3. On-screen graphics – the player I chose to ride as me imitated my every move while cruising through beautiful skate parks and amusement parks. Very realistic!
What did you dislike about this product?
1. Calibration – Calibrating the board can be potentially difficult if you are not deliberate with the actions on the board. I had no trouble calibrating but my girlfriend did have some trouble following my game play.
2. Tricks – Some of the tricks are a little difficult to perform and took a while in the skate park for me to complete them even though I was doing what the tutorial said.
3. Saving – If you do not chose to sign-in and save your progress, the board needs to be calibrated and setup as if you’ve never played before.
Would you recommend this product to parents? Yes or No
*Please note that Tony Hawk: SHRED is rated “E” (Everyone – content that may be suitable for ages six and older) by the ESRB. Players can also visit Tony Hawk: SHRED’s interactive website at www.shredgame.com and learn how to master over-the-top skate and snowboarding gameplay tricks and explore new game info, soundtrack details, dozens of training videos, talent bios, gameplay tips and more. Tony Hawk: SHRED is available for Xbox 360 video game and entertainment system from Microsoft, PlayStation®3 computer entertainment system, and Nintendo Wii™.
The number one exercise program for new moms is Stroller Strides, and they’ve arrived in Dutchess County! This unique exercise program is considered “specialty mom fitness”, and incorporates fun exercises with your baby and stroller. Each class consists of power walking, with intervals of body toning, using resistance tubing and cardio. The classes are designed for all fitness levels and they welcome babies as young as 6 weeks. The instructors weave songs and activities into the class to keep the babies happy and entertained.
The program inspires moms to reach their optimal health and well-being, and is also tons of fun. Karen and Kristen are the instructors at the Poughkeepsie Galleria location, and they are dedicated to helping mom’s achieve their physical and emotional potential.
Stroller Strides is offering specials for new members so don’t delay. If you are a new mom and you made a fitness resolution for 2011, Stroller Strides can help you reach your goal. For more information call 914-406-5394 or visit them on the web.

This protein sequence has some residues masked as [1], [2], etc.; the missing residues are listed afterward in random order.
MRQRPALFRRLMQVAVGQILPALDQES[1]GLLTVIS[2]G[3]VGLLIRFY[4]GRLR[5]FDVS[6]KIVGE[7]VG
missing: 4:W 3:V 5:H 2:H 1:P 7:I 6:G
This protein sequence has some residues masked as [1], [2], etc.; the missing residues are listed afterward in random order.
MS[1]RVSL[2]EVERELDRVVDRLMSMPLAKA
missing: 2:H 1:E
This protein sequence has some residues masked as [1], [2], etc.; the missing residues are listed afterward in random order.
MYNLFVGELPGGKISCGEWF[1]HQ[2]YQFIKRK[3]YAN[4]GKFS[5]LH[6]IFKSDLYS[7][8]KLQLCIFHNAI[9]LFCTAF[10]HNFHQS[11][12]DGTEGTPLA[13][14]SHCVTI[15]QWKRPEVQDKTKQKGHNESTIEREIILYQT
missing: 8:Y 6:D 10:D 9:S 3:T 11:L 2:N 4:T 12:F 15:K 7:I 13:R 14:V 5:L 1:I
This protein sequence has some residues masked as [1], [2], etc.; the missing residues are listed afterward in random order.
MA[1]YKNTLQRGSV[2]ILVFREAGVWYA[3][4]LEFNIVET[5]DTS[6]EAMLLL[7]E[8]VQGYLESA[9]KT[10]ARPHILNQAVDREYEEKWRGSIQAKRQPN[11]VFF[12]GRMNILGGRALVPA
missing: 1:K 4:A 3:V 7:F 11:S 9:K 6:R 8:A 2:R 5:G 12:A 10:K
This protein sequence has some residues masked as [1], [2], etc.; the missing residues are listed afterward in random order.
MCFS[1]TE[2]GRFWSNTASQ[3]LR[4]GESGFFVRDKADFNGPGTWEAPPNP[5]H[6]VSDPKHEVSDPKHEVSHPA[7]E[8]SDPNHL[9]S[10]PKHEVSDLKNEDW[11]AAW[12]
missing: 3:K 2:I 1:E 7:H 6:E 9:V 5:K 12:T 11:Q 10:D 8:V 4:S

In the film “Race to Nowhere,” first-time filmmaker Vicki Abeles delves into the issues of the consequences of overscheduled children. The film was recently shown at Mount Saint Mary College in Newburgh to a crowd of parents, teachers and kids.
The medical and emotional problems of Ms Abeles own three children spurred her to find out what is going on in the world of our kids. Through interviews of kids, their teachers and parents and other professionals, she asks whether our kids are being pressured by too much homework and over scheduling.
Many professionals interviewed, from educators to physicians, suggest that our kids are so stressed that they have no time to just be kids. Clubs. Practice. Homework. Community Volunteering. Does it leave children time to ride a bike, have fun running around or to do nothing?
Although the film brought to light many important issues, it tried to cover them all with one broad brush. For example, Abeles asks several teachers about their role in the classroom and gets the classic “I am being encouraged to teach kids how to pass tests.” From that the filmmaker leaps to teaching for tests encourages too much homework which causes too much pressure on our kids which leads to stomachaches and headaches. For me there were just too many leaps.
According to Mount Professor and Hudson Valley Parent columnist, Paul Schwartz, “The greatest stressors for kids, especially for teens, are relationships not the stress of school.” Dr. Schwartz says that 90% of kids love what they are doing, including school.
My first paying gig was babysitting my neighbors kids and it was my best friend’s first job as well. I think that babysitting is a right of passage for every teenager. But, you have to make sure you know how to perform the job safely. The Adriance Memorial Library in Poughkeepsie is offering a Babysitting Workshop for tweens and teens.
Topics will cover responsibilities including basic child care, babysitting safety, developmental needs for different age groups, emergency preparedness, strategies for difficult situations, and a babysitter’s bag of tricks. Participants should bring a notebook, pen and a bag lunch.
Pre-registration is required. You can register online or call Adriance Children’s Desk at
845-485-3445, ext. 3320.